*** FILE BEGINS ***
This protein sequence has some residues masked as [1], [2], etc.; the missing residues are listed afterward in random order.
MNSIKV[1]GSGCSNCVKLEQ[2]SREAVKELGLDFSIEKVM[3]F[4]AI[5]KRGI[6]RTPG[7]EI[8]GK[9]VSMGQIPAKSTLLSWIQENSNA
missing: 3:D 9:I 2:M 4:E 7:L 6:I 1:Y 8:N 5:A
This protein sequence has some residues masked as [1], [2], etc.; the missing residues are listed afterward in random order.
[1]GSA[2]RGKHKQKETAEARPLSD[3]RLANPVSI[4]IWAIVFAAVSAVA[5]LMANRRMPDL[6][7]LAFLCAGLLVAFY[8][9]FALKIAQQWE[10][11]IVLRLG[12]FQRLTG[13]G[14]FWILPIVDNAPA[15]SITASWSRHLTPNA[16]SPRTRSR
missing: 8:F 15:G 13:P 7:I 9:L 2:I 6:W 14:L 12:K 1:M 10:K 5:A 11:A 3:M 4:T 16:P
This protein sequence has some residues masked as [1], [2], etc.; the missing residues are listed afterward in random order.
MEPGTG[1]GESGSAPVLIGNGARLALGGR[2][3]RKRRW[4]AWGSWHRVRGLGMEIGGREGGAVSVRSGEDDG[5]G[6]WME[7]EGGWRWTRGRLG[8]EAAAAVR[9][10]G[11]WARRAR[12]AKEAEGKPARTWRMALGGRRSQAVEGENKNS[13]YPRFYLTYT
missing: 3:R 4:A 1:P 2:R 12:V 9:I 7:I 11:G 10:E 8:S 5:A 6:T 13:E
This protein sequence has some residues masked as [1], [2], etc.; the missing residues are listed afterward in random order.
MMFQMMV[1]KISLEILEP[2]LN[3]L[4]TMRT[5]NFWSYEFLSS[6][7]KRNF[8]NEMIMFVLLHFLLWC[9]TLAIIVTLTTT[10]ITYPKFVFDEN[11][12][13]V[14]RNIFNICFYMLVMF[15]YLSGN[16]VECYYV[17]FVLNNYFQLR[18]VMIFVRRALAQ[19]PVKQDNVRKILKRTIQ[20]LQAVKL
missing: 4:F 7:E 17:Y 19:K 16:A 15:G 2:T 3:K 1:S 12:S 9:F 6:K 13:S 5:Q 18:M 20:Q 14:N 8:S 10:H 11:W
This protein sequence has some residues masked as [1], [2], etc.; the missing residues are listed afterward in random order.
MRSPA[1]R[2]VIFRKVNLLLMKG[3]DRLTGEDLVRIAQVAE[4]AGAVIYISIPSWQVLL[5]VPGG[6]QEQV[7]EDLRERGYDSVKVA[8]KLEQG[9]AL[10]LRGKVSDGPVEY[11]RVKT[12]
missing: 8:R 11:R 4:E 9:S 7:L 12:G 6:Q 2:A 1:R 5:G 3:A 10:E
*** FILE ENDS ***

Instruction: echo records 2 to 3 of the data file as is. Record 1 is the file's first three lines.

This protein sequence has some residues masked as [1], [2], etc.; the missing residues are listed afterward in random order.
[1]GSA[2]RGKHKQKETAEARPLSD[3]RLANPVSI[4]IWAIVFAAVSAVA[5]LMANRRMPDL[6][7]LAFLCAGLLVAFY[8][9]FALKIAQQWE[10][11]IVLRLG[12]FQRLTG[13]G[14]FWILPIVDNAPA[15]SITASWSRHLTPNA[16]SPRTRSR
missing: 8:F 15:G 13:P 7:I 9:L 2:I 6:W 14:L 12:K 1:M 10:K 5:A 11:A 3:M 4:T 16:P
This protein sequence has some residues masked as [1], [2], etc.; the missing residues are listed afterward in random order.
MEPGTG[1]GESGSAPVLIGNGARLALGGR[2][3]RKRRW[4]AWGSWHRVRGLGMEIGGREGGAVSVRSGEDDG[5]G[6]WME[7]EGGWRWTRGRLG[8]EAAAAVR[9][10]G[11]WARRAR[12]AKEAEGKPARTWRMALGGRRSQAVEGENKNS[13]YPRFYLTYT
missing: 3:R 4:A 1:P 2:R 12:V 9:I 7:I 11:G 10:E 8:S 5:A 6:T 13:E